Mums are bombarded with around 300 questions from their children on a daily basis, a new study has revealed.
And girls aged four are the most curious, asking an incredible 390 questions per day, the study by online retailer Littlewoods.com found
From breakfast at 7.19am to tea
time at 7.59pm, the average British mum faces a testing 12.5 hour day of questioning - working out at one question every two minutes 36 seconds, the Telegraph reported.
Most questions are asked during meal times, young children rattling off 11, it revealed.
This is closely followed by a routine trip to the shops, prompting 10, and the reading of a bed-time story, which typically results in nine.
Interestingly, a huge 82 per cent of infants apparently go to their mum first rather than their dad if they have a query.
A quarter of children, 24 per cent, said they go to their mother first if they have a question because their dad will just say ask your mum.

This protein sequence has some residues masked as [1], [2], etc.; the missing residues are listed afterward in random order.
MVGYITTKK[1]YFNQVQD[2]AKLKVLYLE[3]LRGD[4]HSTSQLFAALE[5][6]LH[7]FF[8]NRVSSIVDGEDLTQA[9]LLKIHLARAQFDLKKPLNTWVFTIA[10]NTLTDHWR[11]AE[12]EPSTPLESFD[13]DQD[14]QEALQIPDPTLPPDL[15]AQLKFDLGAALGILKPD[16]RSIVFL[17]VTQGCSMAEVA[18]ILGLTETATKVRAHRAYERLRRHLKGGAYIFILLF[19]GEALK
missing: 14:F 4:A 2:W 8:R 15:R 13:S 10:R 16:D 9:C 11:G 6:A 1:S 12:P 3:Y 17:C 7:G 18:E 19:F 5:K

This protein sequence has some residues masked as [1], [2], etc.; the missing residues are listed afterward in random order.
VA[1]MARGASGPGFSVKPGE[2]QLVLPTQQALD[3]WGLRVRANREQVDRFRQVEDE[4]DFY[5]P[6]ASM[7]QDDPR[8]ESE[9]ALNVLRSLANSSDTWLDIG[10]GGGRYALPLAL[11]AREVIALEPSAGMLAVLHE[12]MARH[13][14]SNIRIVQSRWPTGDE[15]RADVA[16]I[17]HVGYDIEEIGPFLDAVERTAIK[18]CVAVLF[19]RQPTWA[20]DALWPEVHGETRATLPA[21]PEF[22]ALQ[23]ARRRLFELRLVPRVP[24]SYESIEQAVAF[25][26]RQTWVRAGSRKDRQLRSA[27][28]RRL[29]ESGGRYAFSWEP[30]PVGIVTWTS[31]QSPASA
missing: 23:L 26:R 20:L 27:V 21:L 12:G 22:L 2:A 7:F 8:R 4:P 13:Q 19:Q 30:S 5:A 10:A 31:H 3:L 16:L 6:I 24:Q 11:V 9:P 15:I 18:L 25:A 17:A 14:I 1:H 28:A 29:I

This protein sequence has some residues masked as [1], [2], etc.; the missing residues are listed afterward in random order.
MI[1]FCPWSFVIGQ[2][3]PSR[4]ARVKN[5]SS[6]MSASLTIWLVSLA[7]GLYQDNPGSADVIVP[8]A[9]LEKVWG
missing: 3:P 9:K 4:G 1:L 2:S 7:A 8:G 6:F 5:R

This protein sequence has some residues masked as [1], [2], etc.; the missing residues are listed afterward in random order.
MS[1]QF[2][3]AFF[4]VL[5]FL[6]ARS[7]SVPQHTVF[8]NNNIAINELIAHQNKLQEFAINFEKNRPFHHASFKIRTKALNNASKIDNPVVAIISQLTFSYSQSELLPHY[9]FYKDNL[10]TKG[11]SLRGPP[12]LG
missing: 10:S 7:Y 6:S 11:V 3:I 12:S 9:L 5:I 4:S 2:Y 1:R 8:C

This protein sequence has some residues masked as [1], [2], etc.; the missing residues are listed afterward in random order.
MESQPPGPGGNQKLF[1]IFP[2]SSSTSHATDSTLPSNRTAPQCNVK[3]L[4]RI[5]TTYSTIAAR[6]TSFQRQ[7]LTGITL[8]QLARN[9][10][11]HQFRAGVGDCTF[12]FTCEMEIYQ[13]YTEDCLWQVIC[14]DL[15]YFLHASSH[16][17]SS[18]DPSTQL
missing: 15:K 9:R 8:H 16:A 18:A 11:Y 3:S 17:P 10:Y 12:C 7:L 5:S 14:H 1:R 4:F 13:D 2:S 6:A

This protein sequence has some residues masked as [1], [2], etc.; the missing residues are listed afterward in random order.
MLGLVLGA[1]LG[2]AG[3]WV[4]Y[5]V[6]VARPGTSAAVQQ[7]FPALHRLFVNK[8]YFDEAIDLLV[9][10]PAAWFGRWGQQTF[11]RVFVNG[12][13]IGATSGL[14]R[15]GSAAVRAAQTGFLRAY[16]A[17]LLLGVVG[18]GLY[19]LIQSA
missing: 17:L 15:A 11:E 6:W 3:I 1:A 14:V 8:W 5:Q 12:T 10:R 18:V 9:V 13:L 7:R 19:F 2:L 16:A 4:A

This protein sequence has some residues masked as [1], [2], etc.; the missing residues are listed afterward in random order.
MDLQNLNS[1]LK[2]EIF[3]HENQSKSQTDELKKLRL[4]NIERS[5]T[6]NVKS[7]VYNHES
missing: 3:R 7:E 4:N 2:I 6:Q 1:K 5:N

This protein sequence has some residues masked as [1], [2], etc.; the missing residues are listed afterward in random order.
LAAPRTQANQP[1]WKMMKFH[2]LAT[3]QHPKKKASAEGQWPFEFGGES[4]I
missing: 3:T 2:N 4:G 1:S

The sorts of questions mums tend to get asked varies greatly, but the most difficult include why is water wet? and what are shadows made of?.
Other, more awkward, queries include why do we have to go to school? and why are you so old?.
The research, involving 1,000 mothers with children aged between two and ten, found the amount of questions asked by children differs with age and gender, four year old girls being the most inquisitive.
At the other end of the spectrum, nine-year-old boys are more content with their knowledge, asking 144 questions per day - one every five minutes 12 seconds.
And though the number of questions kids ask falls with age, they increase in difficulty - so much so 82 per cent of mums admit they can't answer them.
Nine out of ten mothers admitted that they have resorted to secretly using Google to solve their infant's problem.
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